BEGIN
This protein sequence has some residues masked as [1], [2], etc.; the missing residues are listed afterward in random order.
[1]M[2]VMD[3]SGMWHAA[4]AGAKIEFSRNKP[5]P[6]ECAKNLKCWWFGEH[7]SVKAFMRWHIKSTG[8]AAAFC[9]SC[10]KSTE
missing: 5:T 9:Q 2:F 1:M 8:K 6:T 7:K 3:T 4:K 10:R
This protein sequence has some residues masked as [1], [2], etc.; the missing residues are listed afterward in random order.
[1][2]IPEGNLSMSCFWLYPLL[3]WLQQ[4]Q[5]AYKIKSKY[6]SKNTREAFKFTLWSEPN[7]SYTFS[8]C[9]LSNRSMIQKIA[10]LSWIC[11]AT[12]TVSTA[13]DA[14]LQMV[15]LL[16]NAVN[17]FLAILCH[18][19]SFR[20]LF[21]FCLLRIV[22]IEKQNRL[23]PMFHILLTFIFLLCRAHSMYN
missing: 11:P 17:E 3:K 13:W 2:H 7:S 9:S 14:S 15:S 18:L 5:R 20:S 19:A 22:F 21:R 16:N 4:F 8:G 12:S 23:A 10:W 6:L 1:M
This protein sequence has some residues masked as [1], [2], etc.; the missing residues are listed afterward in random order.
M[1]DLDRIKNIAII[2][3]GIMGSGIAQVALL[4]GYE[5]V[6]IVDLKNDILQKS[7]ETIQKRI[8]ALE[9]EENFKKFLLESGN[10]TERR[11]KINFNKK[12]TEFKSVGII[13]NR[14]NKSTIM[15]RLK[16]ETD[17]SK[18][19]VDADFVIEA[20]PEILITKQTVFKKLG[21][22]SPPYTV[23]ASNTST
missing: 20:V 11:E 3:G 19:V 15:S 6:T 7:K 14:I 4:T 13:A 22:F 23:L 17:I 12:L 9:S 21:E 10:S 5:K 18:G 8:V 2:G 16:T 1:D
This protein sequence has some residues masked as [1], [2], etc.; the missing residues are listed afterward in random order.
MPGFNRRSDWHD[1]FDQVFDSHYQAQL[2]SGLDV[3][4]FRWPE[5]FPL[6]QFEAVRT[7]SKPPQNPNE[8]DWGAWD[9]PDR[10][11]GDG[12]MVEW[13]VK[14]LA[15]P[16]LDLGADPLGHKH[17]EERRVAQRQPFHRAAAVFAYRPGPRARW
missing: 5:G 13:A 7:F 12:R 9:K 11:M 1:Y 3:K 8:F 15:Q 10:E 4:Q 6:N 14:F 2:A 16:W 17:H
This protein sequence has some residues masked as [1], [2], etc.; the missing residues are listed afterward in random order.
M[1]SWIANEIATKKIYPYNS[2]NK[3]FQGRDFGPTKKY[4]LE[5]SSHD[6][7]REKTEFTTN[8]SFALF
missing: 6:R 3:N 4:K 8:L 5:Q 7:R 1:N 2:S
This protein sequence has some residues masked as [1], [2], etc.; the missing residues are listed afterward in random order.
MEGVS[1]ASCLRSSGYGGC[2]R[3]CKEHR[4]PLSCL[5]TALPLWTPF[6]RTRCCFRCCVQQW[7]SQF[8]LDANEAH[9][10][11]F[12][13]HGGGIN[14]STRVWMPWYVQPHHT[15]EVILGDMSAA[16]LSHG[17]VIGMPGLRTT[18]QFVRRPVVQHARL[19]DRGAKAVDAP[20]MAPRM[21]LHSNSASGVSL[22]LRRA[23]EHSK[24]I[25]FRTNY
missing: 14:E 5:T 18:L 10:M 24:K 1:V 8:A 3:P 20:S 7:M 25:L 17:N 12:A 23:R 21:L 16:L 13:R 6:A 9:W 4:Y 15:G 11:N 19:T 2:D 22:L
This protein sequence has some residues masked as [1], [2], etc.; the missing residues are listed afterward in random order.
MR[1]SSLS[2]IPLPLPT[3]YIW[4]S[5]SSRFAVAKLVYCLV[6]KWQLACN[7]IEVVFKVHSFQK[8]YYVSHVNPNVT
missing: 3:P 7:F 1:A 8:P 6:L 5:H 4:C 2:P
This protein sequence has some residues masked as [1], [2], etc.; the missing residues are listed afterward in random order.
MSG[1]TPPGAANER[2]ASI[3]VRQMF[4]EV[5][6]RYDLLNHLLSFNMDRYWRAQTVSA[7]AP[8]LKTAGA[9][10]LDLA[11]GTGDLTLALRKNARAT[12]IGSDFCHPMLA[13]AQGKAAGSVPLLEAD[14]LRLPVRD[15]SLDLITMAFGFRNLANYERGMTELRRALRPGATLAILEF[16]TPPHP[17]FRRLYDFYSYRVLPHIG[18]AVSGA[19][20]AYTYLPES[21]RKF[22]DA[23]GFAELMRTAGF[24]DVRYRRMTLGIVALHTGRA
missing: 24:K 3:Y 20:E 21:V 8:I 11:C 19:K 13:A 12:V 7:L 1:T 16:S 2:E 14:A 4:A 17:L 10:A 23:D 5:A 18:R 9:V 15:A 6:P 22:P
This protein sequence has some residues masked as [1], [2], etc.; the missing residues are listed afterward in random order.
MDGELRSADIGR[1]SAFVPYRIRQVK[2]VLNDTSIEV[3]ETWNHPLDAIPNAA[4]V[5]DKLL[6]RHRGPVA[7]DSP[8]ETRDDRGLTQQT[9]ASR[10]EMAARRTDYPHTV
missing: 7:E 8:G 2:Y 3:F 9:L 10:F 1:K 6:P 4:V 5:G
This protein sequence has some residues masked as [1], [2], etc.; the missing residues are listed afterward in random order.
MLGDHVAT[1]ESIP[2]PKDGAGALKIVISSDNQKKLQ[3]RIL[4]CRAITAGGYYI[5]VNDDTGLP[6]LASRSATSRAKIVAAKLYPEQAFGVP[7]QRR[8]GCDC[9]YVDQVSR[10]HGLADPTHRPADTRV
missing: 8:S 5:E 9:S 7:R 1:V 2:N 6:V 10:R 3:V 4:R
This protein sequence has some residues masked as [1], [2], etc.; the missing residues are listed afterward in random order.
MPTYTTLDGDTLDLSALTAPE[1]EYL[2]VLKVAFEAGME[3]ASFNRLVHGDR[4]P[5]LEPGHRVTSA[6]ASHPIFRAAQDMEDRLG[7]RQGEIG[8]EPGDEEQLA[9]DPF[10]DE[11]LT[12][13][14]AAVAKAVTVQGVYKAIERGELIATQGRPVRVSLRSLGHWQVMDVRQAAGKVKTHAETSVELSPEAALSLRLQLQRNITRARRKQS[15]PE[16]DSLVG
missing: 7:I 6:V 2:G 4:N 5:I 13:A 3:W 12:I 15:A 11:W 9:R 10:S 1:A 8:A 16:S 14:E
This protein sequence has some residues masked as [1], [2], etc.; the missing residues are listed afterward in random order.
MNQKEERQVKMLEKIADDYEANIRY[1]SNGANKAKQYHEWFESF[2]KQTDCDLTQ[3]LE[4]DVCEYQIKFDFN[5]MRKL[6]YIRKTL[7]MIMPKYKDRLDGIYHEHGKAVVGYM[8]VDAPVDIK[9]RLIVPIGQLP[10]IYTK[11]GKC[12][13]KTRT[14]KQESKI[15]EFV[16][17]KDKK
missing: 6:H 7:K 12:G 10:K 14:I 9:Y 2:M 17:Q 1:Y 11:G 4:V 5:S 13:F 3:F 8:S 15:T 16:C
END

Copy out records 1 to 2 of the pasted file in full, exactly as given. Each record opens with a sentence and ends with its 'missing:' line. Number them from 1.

This protein sequence has some residues masked as [1], [2], etc.; the missing residues are listed afterward in random order.
[1]M[2]VMD[3]SGMWHAA[4]AGAKIEFSRNKP[5]P[6]ECAKNLKCWWFGEH[7]SVKAFMRWHIKSTG[8]AAAFC[9]SC[10]KSTE
missing: 5:T 9:Q 2:F 1:M 8:K 6:T 7:K 3:T 4:K 10:R
This protein sequence has some residues masked as [1], [2], etc.; the missing residues are listed afterward in random order.
[1][2]IPEGNLSMSCFWLYPLL[3]WLQQ[4]Q[5]AYKIKSKY[6]SKNTREAFKFTLWSEPN[7]SYTFS[8]C[9]LSNRSMIQKIA[10]LSWIC[11]AT[12]TVSTA[13]DA[14]LQMV[15]LL[16]NAVN[17]FLAILCH[18][19]SFR[20]LF[21]FCLLRIV[22]IEKQNRL[23]PMFHILLTFIFLLCRAHSMYN
missing: 11:P 17:E 3:K 13:W 2:H 7:S 9:S 14:S 15:S 18:L 5:R 20:S 19:A 22:F 21:R 16:N 4:F 8:G 12:S 23:A 10:W 6:L 1:M